Binya and Bijju are not legitimate, and Bijju is aware of this fact somewhere. He isn’t doing anything to upset his mother and Binya. He does not shy away from dealing with his mother and younger sister. At the moment that Rajaram is the child Ram Bharosa employs, he takes and attempts to escape with the blue umbrella belonging to Binya, it’s Bijju who pursues him and can retrieve the umbrella. Although the story is centered on Binya and her beautiful blue umbrella, Bijju is a significant person who assists the overall story.

Binya’s Blue Umbrella Questions & Answers

Most frequent questions and answers

Binya received the blue umbrella when she gifted her charm – a leopard’s claw pendant to Mem-Saheb in exchange for an umbrella.

Ram Bharosa was the trusty shopkeeper in the village. Binya and Bijju would come to him to purchase toffees.

Ram Bharosa was astonished by Binya’s blue umbrella.

Ram Bharosa offers Binya twelve rupees for her umbrella, but she does not accept the proposal.

Everybody on the road looked at Binya and was amazed at her beautiful blue umbrella.

As Binya was resting, a breeze rose gently across the forest, whispering. Then, shortly after, it joined random gusts that swept across the top of the mountain range. The trees shrugged, the wind swayed her cheeks, and the umbrella flew out of the way.

Binya had to be cautious to avoid triggering a landslide because once the stones began to tumble down, the slide would carry more stones and stop at the lowest point.

Binya received the blue umbrella as a reward in exchange for her pendant.

Binya could keep the umbrella open regardless of the circumstances, even though it wasn’t supposed to be. However, when she was at her house, she would keep it to the side of the room with the umbrella not unfolded. Everyone loved the umbrella, and they would always try to get to know Binya so that she could allow them to hold her beautiful umbrella for a time.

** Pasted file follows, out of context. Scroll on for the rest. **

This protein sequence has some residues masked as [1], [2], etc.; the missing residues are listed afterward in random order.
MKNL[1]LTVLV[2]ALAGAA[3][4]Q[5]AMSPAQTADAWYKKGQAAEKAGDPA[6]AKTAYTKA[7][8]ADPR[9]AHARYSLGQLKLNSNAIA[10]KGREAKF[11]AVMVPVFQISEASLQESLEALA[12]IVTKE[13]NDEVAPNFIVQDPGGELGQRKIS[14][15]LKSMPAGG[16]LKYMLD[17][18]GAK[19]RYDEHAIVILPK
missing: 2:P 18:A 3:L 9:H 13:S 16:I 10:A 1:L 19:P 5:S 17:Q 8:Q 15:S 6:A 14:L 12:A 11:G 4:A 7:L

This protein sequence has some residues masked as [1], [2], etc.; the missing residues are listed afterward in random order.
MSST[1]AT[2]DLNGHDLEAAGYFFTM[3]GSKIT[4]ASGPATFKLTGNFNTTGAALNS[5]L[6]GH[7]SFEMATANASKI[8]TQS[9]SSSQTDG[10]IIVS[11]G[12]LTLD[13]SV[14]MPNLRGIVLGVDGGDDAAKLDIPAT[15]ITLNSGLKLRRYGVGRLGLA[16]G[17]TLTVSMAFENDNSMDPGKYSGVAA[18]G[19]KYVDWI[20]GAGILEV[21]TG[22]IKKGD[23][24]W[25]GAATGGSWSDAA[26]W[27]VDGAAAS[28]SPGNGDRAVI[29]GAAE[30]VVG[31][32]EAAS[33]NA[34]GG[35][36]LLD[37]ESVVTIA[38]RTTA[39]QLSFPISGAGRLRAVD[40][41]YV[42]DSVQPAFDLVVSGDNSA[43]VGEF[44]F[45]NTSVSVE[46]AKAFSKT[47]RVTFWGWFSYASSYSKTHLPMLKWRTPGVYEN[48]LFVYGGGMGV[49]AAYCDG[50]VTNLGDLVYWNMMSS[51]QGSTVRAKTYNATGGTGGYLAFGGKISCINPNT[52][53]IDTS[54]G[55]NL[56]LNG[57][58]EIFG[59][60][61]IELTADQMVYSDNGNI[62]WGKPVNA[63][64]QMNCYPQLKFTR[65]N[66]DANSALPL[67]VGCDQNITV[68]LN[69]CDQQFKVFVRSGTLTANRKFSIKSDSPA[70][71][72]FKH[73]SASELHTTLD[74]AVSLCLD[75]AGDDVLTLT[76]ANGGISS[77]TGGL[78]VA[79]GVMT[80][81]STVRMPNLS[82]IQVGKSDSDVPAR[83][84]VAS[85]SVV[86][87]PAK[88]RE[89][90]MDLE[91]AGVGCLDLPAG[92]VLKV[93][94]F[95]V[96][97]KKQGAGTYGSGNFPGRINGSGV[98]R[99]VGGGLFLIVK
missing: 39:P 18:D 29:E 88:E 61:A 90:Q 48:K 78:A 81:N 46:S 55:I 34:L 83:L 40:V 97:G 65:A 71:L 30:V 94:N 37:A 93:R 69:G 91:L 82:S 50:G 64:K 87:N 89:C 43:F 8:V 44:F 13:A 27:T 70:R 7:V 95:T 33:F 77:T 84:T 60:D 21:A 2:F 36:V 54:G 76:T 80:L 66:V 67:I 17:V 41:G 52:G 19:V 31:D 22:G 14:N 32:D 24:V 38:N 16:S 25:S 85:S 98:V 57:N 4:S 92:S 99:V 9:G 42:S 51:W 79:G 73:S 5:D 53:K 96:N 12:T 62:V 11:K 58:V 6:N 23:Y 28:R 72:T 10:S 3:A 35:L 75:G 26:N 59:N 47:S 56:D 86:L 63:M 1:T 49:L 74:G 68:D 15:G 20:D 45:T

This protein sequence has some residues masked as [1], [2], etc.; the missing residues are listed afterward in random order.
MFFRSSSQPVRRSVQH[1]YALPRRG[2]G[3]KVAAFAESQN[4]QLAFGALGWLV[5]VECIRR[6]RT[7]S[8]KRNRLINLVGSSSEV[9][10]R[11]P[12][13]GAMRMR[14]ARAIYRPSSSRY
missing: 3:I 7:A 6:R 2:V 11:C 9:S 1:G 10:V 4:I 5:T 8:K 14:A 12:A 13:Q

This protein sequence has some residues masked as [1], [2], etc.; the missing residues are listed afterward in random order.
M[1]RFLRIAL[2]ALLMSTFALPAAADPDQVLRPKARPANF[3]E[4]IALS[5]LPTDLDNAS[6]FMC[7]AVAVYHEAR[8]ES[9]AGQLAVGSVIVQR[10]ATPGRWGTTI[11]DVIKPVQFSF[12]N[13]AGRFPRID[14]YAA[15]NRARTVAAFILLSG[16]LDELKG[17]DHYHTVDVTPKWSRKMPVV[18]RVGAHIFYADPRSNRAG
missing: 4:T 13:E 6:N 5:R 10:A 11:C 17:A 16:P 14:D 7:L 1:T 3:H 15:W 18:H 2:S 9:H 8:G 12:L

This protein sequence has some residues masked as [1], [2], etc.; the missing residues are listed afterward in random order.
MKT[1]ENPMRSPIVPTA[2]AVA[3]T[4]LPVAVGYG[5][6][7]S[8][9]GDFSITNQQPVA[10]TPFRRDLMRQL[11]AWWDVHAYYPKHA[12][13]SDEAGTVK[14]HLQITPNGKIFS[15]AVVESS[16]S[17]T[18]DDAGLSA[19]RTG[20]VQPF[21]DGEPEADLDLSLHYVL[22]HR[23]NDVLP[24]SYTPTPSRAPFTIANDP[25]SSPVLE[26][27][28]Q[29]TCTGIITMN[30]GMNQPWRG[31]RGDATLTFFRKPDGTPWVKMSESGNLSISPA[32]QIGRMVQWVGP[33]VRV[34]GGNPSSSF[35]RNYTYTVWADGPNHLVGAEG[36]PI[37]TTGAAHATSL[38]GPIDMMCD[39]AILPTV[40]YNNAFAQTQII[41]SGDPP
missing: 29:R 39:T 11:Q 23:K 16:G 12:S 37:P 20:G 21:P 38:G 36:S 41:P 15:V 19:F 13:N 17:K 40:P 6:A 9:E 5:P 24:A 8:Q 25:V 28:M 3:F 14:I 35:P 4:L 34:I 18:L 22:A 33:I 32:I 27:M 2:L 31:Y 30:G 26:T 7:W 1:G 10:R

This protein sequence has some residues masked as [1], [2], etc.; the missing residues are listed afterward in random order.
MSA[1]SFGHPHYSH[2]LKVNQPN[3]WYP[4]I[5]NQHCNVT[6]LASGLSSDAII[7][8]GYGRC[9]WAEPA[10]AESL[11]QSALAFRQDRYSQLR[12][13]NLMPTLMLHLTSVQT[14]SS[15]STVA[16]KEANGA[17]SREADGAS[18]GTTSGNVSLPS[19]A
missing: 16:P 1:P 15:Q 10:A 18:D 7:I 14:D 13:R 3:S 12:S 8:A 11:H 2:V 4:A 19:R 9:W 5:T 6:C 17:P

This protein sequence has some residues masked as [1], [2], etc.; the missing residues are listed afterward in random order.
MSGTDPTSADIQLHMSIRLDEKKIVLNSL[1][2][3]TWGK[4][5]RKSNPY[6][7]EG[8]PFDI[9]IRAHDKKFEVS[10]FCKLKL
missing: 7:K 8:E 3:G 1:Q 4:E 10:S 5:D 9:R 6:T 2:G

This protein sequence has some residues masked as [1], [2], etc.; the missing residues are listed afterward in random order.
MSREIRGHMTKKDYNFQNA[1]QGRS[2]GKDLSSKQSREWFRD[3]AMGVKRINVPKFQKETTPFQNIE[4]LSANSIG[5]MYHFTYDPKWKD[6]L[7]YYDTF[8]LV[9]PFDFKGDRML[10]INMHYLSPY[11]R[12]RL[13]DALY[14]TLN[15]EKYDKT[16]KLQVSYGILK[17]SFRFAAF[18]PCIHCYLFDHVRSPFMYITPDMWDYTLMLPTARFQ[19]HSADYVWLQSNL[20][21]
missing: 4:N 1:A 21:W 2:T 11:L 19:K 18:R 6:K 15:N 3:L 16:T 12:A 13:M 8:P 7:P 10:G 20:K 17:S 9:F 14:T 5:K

Binya performed the most challenging task. Crawling up the tree’s trunk to catch it was the most challenging task. Binya was sitting under the shade of the pine tree, and the umbrella was still in its open and lying on her. While she was sleeping, an erupting wind came up and was followed by other gusts of random wind that swept over the tops of the mountain.

The book beautifully illustrates that there is no need for an object to be content. If we are in love with something, the love fades away at some point. However, the love between people doesn’t fade away so quickly. Binya gives up her umbrella to enjoy the joy that Ram Bharosa got because of it. The result makes him a more comfortable and pleasant person.

It is vital to show the value of kindness throughout our lives. Students will be able to see how selfishness and materialism can be detrimental to society and demonstrate the benefits of friendship and generosity via Binya and Ram Bharosa.

The most challenging task was slogging across the tree trunk, which stood at an angle from the high cliff, to get the umbrella out.

Binya receives a gorgeous blue umbrella from a group of foreigners in exchange for a pendant made of leopard claws. Eventually, Binya willingly gives the umbrella to Ram Bharosa, and he, in turn, presents her with an adorable bear claw pendant.

Binya can’t stand the free sight of her umbrella that is colored with depths of skies. Binya gifts the blue umbrella to Ram Bharosa so people can again begin going to his shop.

Ram Bharosa is a selfish and greedy person in the novel.

Vijay Kumar is the actual name of Bijju. Bijju was his nickname.